The National Insurance Institute must change its procedures and place the needs of citizens first, Knesset State Control Committee chairman Amnon Cohen said on Tuesday.
Cohen spoke during a Knesset meeting discussing the comptroller’s January 22 findings that portrayed a dismal picture of the NII’s handling of people applying for disability benefits.
The NII’s medical committees determine the percentage of an individual’s disability according to a list of medical examinations that determine disability pensions.
Over the past few years, public inspection committees, disability organizations and members of Knesset have raised concerns over the medical committees’ service quality and lack of independence from the NII, which pays the doctors’ salaries, the State Comptroller’s Report noted.
“Any person suffering is a world in itself – and we must respond individually to each one. We must not attach a label of impostor to each applicant and I feel a new spirit in the NII and the Welfare and Social Services Ministry,” State Comptroller Joseph Shapira wrote.
In 2008, the NII received 86,882 claims for general disability pensions, according to the report. The comptroller’s office examined a representative sample of these claims for the quality of service provided to the claimants. The office found serious deficiencies in the quality of service, including lengthy delays in treatment, unnecessary paperwork and procedures, and violations of rights and privacy – all in violation of the law and procedures, by NII doctors and officials.
According to NII rules, when someone applies for recognition as severely disabled (80 percent disability or more), processing the claim should take a maximum of three weeks – a special shortened “green light” channel. The comptroller examined a sample of 31 claimants for severe disability, and found that an NII doctor did not approve referral to the green light channel for 13 of them. Furthermore, the wait time for the 18 people approved for the green channel averaged 59 days – an average of 38 days overdue.
Regarding the unnecessarily burdensome procedures, the NII decided, as of August 2008, to consolidate medical examinations for a given applicant on to one day. This plan was not, however, implemented and the claimants were required to come in for examinations on several days.
Independent organizations working to promote disability rights found the state comptroller’s report unsurprising.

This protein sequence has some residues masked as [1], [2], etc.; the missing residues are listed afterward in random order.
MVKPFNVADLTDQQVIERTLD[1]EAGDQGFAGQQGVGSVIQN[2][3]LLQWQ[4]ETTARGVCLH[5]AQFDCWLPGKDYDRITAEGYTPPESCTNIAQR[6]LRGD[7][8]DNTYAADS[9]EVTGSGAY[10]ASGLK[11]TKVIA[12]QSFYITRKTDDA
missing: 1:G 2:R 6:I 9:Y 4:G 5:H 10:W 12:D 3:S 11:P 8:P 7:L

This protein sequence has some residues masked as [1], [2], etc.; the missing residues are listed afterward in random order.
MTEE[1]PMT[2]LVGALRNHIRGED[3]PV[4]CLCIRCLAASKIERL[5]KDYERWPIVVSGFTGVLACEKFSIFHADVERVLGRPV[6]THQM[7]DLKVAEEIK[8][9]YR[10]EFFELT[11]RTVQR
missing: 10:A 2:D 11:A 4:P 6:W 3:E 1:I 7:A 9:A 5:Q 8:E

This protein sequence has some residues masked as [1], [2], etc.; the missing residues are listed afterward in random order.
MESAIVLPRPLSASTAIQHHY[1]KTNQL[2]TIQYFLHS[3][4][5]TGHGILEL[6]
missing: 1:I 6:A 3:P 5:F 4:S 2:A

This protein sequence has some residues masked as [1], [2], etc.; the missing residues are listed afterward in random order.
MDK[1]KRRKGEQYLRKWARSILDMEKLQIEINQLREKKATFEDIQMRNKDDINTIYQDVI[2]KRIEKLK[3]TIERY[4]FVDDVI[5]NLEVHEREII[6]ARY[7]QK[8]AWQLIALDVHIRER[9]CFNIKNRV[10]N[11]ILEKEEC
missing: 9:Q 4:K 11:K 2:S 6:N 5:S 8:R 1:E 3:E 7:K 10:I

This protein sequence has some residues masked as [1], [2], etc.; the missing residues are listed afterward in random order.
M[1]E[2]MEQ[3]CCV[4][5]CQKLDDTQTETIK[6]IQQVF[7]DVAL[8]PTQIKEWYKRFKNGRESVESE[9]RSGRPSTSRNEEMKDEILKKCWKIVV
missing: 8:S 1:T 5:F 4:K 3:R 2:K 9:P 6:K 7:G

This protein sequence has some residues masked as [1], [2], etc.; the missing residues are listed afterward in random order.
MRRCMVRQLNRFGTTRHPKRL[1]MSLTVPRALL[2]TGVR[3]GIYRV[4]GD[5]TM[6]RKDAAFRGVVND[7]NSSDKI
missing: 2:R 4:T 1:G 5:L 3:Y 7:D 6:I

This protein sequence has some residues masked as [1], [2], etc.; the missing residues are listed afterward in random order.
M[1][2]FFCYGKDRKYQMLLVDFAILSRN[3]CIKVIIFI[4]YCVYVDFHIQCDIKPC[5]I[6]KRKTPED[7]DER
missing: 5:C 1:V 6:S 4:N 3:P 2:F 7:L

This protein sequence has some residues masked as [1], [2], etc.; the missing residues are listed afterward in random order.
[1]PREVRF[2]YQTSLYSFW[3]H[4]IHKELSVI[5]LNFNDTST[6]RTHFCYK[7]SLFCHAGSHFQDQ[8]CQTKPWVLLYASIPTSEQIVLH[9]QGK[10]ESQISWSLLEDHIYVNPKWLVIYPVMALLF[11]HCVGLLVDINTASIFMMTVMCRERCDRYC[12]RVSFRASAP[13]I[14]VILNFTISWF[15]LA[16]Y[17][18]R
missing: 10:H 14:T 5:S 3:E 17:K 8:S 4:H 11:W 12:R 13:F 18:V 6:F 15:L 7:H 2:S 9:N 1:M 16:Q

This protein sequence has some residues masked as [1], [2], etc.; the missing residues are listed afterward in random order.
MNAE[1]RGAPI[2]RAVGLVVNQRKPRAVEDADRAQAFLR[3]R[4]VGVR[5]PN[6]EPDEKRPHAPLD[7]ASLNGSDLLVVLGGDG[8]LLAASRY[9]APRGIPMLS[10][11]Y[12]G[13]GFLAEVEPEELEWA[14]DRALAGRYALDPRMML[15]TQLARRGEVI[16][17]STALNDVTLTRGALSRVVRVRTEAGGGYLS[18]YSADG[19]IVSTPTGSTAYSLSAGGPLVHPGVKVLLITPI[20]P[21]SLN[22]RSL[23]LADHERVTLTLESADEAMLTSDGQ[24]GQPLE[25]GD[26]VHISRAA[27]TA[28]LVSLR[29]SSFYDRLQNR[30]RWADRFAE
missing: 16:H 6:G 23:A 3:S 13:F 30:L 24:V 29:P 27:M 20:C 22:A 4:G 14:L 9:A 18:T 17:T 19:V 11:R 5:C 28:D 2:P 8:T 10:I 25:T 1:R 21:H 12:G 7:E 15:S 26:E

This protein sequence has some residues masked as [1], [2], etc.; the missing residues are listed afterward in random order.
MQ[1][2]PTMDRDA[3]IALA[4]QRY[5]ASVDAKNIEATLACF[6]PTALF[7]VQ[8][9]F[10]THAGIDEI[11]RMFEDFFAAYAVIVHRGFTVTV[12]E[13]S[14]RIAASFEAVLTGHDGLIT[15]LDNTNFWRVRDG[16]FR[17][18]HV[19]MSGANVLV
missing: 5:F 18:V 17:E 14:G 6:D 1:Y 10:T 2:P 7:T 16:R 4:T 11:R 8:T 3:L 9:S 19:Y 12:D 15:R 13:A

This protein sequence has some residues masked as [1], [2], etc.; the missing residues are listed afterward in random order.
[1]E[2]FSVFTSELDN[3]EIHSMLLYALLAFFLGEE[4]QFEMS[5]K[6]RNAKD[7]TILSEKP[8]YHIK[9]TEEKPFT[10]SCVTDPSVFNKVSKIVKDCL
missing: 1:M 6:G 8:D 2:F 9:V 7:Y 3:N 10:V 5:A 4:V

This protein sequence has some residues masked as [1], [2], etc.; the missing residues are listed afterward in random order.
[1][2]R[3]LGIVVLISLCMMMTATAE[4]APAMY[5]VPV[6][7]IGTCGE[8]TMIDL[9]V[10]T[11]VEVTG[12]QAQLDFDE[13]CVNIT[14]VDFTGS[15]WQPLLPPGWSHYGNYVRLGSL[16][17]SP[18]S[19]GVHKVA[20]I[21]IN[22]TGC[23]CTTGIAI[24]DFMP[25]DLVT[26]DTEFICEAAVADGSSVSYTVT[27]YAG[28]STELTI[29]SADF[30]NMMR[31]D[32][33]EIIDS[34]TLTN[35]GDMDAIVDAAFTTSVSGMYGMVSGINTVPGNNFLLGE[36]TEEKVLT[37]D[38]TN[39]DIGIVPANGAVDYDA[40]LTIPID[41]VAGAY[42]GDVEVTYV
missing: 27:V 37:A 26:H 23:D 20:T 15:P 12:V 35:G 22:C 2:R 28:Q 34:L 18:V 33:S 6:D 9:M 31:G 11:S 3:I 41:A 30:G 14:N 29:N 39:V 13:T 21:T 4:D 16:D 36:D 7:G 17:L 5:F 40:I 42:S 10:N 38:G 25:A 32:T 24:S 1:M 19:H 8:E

Livnat Poran, CEO of the Center for Medical Rights, called on the medical committees to act independently of the NII, the body that pays them, as is customary in many countries in Europe and North America.
Prof. Shlomo Mor-Yosef, director-general of the National Insurance Institute, rejected Poran’s assertion that medical committees were separate from the NII in other countries and said, “We care for the disabled as nobody else does. I am proud of the National Insurance Institute.”
Mor-Yosef said that the Comptroller’s Report was prepared in 2010, based on facts and figures from 2008, and since then changes have been implemented to improve the situation.
“We improved infrastructure in the committees, arranged academic training for doctors and seminars for physicians and secretaries of the committees, we established a service to citizens free of charge in Haifa and Beersheba called ‘Guiding Hand,’ we consolidated committees, and today all material goes online from the health funds to the NII,” Mor-Yosef added.
He defended the doctors at the National Insurance Institute and said they were the same “white angels” found in hospital emergency rooms in the morning hours.
Welfare and Social Services Minister Meir Cohen (Yesh Atid) said that he had paid unannounced visits to medical committee hearings, and found “a lack of professionalism, unskilled doctors and inappropriate wages.”
“We are determined to set a timetable to fix the approach of the NII, and Prof. Mor-Yosef is working every day to change this approach and is committed to it,” Cohen said.
The minister also called for the establishment of an independent authority for medical committees and promised to support the bill on the matter sponsored by MK Adi Kol (Yesh Atid).
According to the Comptroller’s Report, NIS 8.6 billion was paid in general disability and work disability pensions in 2008. An average of 224,000 people received monthly disability pensions, and 108,000 new claims were filed over the course of the year. To handle the claims, the NII held some 360,000 medical discussions, and the medical committees’ operating budget was around NIS 134 million.
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